Number of Google ad clicks have grown by 30%
In the previous part of this series, we discussed how Google’s (GOOG) cost-per-click continue to decline and what initiatives it is taking to stop this decline. Despite this decline, Google is managing to grow its advertising revenues at a healthy rate. It grew by a 17% year-over-year rate in the last quarter.
The main reason for this growth is the rapid growth in aggregate clicks that Google is experiencing for its ads. As the chart below shows, this growth has been around 30% in the last two quarters.
Google owes this growth in the number of clicks to the increasing number of users visits on mobile, both for Google Search and YouTube. However, mobile ad rates have declined because of a number of factors such as geographic mix and property mix.
Geographic and property mix
With respect to geographic mix, Google earns more than half of its revenues from international markets, with revenues in the UK (EWU) growing by 15% in the last quarter. This explains why Google has been impacted by the strong US dollar (UUP) in the last few quarters.
As an example, in the quarter ending in March, currency issues had a negative impact of $593 million on Google’s revenues after taking into consideration the benefit of its hedging program. This clearly had a negative impact on the overall ad rates for Google.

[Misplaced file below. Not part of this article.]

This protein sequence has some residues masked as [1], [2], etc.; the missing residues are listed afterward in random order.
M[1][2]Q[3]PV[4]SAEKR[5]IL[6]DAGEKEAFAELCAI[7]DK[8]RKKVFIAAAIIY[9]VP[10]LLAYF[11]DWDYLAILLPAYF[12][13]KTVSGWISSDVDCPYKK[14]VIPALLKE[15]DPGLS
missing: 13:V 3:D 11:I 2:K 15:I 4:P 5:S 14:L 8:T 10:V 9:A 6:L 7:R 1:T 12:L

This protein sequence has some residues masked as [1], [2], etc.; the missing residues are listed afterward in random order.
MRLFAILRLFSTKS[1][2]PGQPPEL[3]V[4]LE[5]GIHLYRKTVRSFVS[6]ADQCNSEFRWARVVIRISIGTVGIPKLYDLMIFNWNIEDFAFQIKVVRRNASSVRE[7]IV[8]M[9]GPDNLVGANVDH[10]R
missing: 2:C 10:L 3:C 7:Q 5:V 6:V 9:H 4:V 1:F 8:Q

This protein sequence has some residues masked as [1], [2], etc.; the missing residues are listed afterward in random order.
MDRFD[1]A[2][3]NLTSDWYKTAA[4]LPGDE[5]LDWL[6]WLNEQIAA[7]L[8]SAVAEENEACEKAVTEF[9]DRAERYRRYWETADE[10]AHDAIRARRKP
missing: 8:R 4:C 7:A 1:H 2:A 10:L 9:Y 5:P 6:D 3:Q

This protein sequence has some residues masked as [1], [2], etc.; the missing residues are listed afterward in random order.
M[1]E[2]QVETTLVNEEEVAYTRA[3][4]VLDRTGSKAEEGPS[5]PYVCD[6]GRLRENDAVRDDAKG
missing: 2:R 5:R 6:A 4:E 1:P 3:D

Another factor is the property mix under which Google’s two properties—Search and YouTube—have vast differences in the ad rates. The cost-per-click associated with YouTube continues to be less than the ad rates for Google.
YouTube’s TrueView ads
Google maintains that YouTube’s TrueView ads are somewhat responsible for falling ad rates. TrueView ads are in-stream ads where an advertiser’s video ad plays automatically before the start of a YouTube video.
To give you an idea of the ad monetization rates, Google ads’ ARPU (average revenue per user) was around $45 in 1Q14. For Facebook (FB), this metric was $7.20. It was $3.60 for Twitter (TWTR), according to a report from Kleiner Perkins Caufield Byers.
On the other hand, Google made some changes to how its ads work on desktops. According to Google, “In terms of the desktop format change, so we had a modest benefit from that change where, just to be clear for all, we reduced the ad load by removing ads on the right-side of the screen while adding a fourth ad slot for highly commercial queries in the aggregate. That resulted in a cleaner, more useful, presentation and improved user experience. It was a modest impact, but additive.”